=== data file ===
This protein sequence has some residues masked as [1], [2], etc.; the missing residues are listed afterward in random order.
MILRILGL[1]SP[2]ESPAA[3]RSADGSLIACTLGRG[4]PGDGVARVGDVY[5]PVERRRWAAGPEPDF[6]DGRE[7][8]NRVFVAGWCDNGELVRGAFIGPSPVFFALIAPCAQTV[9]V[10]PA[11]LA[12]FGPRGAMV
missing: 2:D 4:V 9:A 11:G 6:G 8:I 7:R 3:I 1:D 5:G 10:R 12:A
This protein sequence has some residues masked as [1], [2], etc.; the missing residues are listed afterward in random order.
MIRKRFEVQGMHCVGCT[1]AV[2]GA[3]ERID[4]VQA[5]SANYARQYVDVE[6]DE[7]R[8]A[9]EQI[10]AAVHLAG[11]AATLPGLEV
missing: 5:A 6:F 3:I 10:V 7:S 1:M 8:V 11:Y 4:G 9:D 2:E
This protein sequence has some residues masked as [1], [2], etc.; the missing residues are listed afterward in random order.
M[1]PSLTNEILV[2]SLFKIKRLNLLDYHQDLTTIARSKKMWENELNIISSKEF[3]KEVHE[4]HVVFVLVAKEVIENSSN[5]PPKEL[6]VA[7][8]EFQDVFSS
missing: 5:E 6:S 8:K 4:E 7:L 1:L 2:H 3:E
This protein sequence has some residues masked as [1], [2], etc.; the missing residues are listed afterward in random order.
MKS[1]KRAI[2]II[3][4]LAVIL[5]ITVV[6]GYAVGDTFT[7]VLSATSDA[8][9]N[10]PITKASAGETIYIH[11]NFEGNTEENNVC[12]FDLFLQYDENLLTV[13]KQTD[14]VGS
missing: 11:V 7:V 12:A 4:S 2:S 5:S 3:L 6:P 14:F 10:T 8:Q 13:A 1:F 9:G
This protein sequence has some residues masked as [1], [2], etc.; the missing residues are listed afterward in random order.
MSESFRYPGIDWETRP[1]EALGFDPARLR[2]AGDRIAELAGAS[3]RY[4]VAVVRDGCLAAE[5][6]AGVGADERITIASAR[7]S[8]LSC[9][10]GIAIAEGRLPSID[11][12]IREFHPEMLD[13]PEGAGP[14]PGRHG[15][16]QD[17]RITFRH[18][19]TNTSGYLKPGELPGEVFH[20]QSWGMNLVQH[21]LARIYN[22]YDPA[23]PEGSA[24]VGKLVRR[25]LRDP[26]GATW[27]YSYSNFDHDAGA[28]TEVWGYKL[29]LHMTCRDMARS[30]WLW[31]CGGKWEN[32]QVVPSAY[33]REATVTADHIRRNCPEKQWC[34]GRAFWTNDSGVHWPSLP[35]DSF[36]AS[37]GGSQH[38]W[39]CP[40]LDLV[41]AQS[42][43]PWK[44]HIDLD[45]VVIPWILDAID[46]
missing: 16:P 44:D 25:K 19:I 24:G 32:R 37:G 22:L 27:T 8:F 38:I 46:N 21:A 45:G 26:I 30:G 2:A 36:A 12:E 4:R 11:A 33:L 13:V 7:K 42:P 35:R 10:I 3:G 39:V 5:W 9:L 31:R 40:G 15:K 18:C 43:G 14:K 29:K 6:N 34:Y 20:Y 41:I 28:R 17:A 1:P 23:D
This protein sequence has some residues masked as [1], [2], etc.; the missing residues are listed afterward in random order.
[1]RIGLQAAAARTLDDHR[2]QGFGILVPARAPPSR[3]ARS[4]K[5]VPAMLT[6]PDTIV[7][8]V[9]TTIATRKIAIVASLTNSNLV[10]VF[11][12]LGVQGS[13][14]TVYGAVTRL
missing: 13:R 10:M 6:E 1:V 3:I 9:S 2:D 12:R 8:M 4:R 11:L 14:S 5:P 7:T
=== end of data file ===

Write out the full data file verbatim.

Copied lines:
This protein sequence has some residues masked as [1], [2], etc.; the missing residues are listed afterward in random order.
MILRILGL[1]SP[2]ESPAA[3]RSADGSLIACTLGRG[4]PGDGVARVGDVY[5]PVERRRWAAGPEPDF[6]DGRE[7][8]NRVFVAGWCDNGELVRGAFIGPSPVFFALIAPCAQTV[9]V[10]PA[11]LA[12]FGPRGAMV
missing: 2:D 4:V 9:A 11:G 6:G 8:I 7:R 3:I 1:D 5:G 10:R 12:A
This protein sequence has some residues masked as [1], [2], etc.; the missing residues are listed afterward in random order.
MIRKRFEVQGMHCVGCT[1]AV[2]GA[3]ERID[4]VQA[5]SANYARQYVDVE[6]DE[7]R[8]A[9]EQI[10]AAVHLAG[11]AATLPGLEV
missing: 5:A 6:F 3:I 10:V 7:S 1:M 8:V 11:Y 4:G 9:D 2:E
This protein sequence has some residues masked as [1], [2], etc.; the missing residues are listed afterward in random order.
M[1]PSLTNEILV[2]SLFKIKRLNLLDYHQDLTTIARSKKMWENELNIISSKEF[3]KEVHE[4]HVVFVLVAKEVIENSSN[5]PPKEL[6]VA[7][8]EFQDVFSS
missing: 5:E 6:S 8:K 4:E 7:L 1:L 2:H 3:E
This protein sequence has some residues masked as [1], [2], etc.; the missing residues are listed afterward in random order.
MKS[1]KRAI[2]II[3][4]LAVIL[5]ITVV[6]GYAVGDTFT[7]VLSATSDA[8][9]N[10]PITKASAGETIYIH[11]NFEGNTEENNVC[12]FDLFLQYDENLLTV[13]KQTD[14]VGS
missing: 11:V 7:V 12:A 4:S 2:S 5:S 3:L 6:P 14:F 10:T 8:Q 13:A 1:F 9:G
This protein sequence has some residues masked as [1], [2], etc.; the missing residues are listed afterward in random order.
MSESFRYPGIDWETRP[1]EALGFDPARLR[2]AGDRIAELAGAS[3]RY[4]VAVVRDGCLAAE[5][6]AGVGADERITIASAR[7]S[8]LSC[9][10]GIAIAEGRLPSID[11][12]IREFHPEMLD[13]PEGAGP[14]PGRHG[15][16]QD[17]RITFRH[18][19]TNTSGYLKPGELPGEVFH[20]QSWGMNLVQH[21]LARIYN[22]YDPA[23]PEGSA[24]VGKLVRR[25]LRDP[26]GATW[27]YSYSNFDHDAGA[28]TEVWGYKL[29]LHMTCRDMARS[30]WLW[31]CGGKWEN[32]QVVPSAY[33]REATVTADHIRRNCPEKQWC[34]GRAFWTNDSGVHWPSLP[35]DSF[36]AS[37]GGSQH[38]W[39]CP[40]LDLV[41]AQS[42][43]PWK[44]HIDLD[45]VVIPWILDAID[46]
missing: 16:P 44:D 25:K 19:I 24:G 32:R 37:G 22:L 27:T 8:F 38:I 46:N 21:A 45:G 26:I 30:G 2:A 36:A 12:E 4:R 11:A 33:L 13:V 7:K 42:P 35:R 10:I 3:G 39:V 5:W 9:L 31:R 40:G 15:K 18:C 43:G 14:K 29:K 6:N 34:Y 20:Y 41:I 28:R 17:A 1:P 23:D
This protein sequence has some residues masked as [1], [2], etc.; the missing residues are listed afterward in random order.
[1]RIGLQAAAARTLDDHR[2]QGFGILVPARAPPSR[3]ARS[4]K[5]VPAMLT[6]PDTIV[7][8]V[9]TTIATRKIAIVASLTNSNLV[10]VF[11][12]LGVQGS[13][14]TVYGAVTRL
missing: 13:R 10:M 6:E 1:V 3:I 9:S 2:D 12:R 8:M 4:R 11:L 14:S 5:P 7:T